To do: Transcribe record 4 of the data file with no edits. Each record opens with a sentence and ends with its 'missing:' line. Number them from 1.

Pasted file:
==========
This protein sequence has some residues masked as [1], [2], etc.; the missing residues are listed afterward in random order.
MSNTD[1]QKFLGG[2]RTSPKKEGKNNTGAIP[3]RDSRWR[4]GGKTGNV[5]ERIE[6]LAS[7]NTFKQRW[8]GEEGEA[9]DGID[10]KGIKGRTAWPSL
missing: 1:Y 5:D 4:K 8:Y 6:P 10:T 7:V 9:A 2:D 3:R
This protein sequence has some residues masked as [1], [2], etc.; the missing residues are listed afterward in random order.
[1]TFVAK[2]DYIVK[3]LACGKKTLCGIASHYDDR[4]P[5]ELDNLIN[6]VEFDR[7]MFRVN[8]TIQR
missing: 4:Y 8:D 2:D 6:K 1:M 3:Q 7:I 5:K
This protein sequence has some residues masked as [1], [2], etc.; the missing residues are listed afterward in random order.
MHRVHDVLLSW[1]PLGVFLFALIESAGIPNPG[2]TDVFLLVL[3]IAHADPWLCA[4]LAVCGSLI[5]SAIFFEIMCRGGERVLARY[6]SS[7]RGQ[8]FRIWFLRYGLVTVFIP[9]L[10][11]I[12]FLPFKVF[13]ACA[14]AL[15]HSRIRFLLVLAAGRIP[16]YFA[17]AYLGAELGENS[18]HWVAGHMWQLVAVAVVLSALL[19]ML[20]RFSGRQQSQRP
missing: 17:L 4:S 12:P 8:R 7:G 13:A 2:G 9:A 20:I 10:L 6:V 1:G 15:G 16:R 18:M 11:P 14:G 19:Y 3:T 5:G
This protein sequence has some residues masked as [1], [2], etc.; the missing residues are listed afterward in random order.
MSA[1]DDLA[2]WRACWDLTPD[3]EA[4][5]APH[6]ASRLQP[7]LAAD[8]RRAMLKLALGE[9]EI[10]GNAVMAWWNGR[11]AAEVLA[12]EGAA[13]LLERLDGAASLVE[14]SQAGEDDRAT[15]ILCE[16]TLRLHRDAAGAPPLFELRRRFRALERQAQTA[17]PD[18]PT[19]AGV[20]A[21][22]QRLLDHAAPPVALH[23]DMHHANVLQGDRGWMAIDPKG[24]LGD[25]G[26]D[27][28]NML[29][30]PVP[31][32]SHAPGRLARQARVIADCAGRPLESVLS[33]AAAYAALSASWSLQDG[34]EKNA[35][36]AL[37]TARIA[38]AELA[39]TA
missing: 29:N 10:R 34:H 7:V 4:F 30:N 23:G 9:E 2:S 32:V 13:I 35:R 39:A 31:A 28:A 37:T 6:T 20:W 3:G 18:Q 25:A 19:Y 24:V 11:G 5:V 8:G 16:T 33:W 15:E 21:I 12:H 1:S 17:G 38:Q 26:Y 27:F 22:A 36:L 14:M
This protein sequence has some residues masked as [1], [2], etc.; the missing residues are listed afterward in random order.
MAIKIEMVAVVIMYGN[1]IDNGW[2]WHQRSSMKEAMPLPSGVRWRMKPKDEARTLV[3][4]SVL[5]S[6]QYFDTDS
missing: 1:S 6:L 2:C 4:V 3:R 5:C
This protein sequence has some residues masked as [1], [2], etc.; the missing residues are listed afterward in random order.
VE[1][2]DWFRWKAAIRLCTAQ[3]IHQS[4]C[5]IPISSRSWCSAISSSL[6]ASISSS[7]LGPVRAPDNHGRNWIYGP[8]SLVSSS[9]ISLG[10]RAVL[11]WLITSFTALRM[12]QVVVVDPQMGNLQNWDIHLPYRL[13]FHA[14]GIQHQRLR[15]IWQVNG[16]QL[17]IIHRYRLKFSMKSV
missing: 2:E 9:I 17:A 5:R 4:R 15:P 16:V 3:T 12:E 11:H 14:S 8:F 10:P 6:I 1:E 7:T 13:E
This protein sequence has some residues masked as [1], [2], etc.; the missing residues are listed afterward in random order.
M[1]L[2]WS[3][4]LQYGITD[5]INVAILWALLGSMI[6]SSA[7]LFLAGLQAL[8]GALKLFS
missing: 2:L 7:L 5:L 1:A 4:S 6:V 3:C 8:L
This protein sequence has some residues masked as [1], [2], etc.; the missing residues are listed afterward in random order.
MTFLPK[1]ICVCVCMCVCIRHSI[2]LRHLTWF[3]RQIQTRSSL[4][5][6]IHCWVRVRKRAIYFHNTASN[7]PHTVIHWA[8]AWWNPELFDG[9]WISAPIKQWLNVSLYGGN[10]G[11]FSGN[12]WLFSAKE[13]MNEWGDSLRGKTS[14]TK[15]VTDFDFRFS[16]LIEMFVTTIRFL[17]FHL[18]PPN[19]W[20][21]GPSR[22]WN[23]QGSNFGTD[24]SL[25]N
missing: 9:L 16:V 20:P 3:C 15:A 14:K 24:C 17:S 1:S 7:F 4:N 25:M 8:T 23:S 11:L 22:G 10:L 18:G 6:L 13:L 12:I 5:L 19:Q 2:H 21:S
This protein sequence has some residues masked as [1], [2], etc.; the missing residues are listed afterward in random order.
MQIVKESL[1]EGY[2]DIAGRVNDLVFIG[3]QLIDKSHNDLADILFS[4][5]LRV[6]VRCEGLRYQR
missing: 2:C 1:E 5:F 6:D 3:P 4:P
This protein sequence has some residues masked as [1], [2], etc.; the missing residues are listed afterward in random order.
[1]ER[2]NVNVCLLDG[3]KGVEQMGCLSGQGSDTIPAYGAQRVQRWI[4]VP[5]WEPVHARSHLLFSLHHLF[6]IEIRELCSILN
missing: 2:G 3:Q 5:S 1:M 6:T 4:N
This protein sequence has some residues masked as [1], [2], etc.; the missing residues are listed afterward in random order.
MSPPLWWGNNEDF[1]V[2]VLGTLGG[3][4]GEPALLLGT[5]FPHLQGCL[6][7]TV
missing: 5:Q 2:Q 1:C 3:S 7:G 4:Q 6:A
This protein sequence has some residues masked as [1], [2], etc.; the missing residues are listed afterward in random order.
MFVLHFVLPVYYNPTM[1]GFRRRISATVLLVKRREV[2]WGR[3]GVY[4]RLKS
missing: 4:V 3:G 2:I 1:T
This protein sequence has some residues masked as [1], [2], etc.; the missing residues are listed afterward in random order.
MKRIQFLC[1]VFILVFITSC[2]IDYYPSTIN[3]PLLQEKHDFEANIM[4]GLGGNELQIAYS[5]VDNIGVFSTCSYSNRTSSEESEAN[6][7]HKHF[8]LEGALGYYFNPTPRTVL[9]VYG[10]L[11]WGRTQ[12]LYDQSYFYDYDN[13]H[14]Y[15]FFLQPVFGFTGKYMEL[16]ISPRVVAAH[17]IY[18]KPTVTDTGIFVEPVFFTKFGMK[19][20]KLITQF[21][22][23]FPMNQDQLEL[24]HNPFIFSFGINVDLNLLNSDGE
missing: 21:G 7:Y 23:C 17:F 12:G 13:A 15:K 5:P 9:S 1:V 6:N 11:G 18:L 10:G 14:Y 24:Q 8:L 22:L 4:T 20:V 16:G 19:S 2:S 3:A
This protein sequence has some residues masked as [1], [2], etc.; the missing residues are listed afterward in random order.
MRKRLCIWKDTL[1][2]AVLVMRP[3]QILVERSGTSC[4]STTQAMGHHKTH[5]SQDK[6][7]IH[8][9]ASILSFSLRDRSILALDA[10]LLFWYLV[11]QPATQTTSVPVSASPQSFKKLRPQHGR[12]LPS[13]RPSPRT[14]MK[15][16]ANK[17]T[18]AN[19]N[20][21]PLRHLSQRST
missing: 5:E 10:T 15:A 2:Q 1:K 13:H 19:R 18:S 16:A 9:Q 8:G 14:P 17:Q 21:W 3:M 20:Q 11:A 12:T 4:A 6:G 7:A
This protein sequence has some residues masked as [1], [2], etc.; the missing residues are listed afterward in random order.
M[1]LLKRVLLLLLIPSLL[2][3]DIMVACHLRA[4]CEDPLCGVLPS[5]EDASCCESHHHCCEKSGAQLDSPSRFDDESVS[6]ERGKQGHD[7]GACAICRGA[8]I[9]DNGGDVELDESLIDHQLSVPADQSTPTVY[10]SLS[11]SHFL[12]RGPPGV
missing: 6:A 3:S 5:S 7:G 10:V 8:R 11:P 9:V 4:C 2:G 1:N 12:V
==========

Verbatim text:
This protein sequence has some residues masked as [1], [2], etc.; the missing residues are listed afterward in random order.
MSA[1]DDLA[2]WRACWDLTPD[3]EA[4][5]APH[6]ASRLQP[7]LAAD[8]RRAMLKLALGE[9]EI[10]GNAVMAWWNGR[11]AAEVLA[12]EGAA[13]LLERLDGAASLVE[14]SQAGEDDRAT[15]ILCE[16]TLRLHRDAAGAPPLFELRRRFRALERQAQTA[17]PD[18]PT[19]AGV[20]A[21][22]QRLLDHAAPPVALH[23]DMHHANVLQGDRGWMAIDPKG[24]LGD[25]G[26]D[27][28]NML[29][30]PVP[31][32]SHAPGRLARQARVIADCAGRPLESVLS[33]AAAYAALSASWSLQDG[34]EKNA[35][36]AL[37]TARIA[38]AELA[39]TA
missing: 29:N 10:R 34:H 7:V 4:F 30:N 23:G 9:E 2:S 32:V 13:I 35:R 39:A 31:A 28:A 37:T 6:T 20:W 3:G 18:Q 25:A 19:Y 24:V 11:G 5:V 8:G 16:T 33:W 15:E 21:I 12:H 1:S 17:G 38:Q 26:Y 27:F 22:A 36:L 14:M